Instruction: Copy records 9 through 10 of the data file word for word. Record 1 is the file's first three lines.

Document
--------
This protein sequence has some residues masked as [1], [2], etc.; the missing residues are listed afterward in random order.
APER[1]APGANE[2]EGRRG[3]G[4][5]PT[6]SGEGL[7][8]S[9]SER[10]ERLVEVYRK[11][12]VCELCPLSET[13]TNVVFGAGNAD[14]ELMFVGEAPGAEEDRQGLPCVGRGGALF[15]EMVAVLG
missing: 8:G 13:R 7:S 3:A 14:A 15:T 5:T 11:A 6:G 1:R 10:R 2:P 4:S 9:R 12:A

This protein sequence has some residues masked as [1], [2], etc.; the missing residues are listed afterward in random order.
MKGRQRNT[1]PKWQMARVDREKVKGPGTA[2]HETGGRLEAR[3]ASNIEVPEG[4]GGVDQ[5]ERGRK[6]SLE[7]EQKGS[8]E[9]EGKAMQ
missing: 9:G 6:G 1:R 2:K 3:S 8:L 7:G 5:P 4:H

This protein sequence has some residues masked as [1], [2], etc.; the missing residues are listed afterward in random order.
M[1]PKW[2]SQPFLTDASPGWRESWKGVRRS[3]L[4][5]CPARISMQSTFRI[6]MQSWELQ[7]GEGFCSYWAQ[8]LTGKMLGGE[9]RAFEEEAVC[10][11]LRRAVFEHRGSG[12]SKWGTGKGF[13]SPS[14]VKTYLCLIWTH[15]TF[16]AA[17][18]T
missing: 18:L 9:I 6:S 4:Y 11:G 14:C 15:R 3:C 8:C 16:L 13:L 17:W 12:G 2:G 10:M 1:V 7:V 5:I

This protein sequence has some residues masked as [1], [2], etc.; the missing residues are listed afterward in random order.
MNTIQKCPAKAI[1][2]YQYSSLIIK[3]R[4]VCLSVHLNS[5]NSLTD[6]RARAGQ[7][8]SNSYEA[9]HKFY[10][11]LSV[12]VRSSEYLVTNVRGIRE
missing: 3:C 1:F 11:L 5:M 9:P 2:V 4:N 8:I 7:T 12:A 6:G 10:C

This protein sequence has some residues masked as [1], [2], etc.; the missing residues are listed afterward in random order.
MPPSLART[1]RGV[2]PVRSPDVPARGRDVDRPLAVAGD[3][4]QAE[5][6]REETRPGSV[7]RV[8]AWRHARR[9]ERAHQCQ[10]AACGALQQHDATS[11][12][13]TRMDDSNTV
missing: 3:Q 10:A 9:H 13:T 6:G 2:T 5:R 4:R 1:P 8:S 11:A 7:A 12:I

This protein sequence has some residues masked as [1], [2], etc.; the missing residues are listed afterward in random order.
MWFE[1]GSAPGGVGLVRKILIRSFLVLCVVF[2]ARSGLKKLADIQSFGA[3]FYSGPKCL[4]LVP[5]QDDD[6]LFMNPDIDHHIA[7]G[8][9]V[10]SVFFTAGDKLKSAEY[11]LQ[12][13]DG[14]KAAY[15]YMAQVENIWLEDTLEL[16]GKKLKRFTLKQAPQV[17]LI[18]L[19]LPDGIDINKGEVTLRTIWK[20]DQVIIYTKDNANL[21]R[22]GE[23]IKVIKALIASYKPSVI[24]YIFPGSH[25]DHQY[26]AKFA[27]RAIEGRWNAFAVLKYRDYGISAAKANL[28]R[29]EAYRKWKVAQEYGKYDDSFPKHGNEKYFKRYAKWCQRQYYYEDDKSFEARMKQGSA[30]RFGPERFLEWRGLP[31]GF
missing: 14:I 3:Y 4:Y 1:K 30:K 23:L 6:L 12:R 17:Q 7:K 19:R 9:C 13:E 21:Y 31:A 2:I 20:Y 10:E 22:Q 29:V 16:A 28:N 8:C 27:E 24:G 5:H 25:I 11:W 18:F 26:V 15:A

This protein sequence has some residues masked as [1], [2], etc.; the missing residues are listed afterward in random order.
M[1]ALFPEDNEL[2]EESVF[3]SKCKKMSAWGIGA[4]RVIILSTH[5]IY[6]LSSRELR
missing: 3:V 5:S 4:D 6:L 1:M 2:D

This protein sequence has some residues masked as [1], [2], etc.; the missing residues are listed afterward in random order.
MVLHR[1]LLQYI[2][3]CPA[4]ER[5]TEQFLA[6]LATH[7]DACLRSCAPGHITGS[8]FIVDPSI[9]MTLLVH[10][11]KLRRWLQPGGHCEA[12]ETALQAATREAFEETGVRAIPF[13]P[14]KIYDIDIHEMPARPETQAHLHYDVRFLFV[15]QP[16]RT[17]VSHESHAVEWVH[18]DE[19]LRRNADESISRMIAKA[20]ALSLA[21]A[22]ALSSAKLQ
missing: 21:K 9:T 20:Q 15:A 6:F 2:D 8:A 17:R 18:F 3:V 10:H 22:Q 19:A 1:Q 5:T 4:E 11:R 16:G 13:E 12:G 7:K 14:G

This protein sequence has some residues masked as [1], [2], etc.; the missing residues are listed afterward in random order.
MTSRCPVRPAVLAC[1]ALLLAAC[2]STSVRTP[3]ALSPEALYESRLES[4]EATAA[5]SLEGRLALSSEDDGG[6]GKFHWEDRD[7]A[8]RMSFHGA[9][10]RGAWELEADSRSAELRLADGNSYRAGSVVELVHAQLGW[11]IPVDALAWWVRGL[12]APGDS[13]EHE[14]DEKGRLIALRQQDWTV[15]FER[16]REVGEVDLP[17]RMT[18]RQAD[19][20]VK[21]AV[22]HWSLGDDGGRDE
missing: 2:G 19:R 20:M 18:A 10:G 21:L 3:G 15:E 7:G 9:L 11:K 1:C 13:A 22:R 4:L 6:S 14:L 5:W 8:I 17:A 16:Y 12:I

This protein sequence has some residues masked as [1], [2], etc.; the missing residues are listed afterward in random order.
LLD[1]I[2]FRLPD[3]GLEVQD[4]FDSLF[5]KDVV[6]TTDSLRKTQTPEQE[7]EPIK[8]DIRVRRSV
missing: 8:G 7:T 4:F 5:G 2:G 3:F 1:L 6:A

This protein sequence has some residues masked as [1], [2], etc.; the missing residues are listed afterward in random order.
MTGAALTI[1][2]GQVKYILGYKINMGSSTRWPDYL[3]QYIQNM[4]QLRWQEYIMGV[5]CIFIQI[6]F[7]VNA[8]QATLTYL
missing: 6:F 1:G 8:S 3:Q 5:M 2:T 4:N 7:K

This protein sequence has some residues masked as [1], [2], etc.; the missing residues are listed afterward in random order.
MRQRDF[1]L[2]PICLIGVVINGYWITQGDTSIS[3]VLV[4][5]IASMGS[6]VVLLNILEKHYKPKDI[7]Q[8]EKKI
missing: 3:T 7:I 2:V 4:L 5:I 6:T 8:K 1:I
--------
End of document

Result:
This protein sequence has some residues masked as [1], [2], etc.; the missing residues are listed afterward in random order.
MTSRCPVRPAVLAC[1]ALLLAAC[2]STSVRTP[3]ALSPEALYESRLES[4]EATAA[5]SLEGRLALSSEDDGG[6]GKFHWEDRD[7]A[8]RMSFHGA[9][10]RGAWELEADSRSAELRLADGNSYRAGSVVELVHAQLGW[11]IPVDALAWWVRGL[12]APGDS[13]EHE[14]DEKGRLIALRQQDWTV[15]FER[16]REVGEVDLP[17]RMT[18]RQAD[19][20]VK[21]AV[22]HWSLGDDGGRDE
missing: 2:G 19:R 20:M 18:A 10:G 21:L 3:G 15:E 7:G 9:L 11:K 1:C 13:A 22:R 4:L 6:S 14:L 5:W 8:I 17:A 16:Y 12:I

This protein sequence has some residues masked as [1], [2], etc.; the missing residues are listed afterward in random order.
LLD[1]I[2]FRLPD[3]GLEVQD[4]FDSLF[5]KDVV[6]TTDSLRKTQTPEQE[7]EPIK[8]DIRVRRSV
missing: 8:G 7:T 4:F 5:G 2:G 3:F 1:L 6:A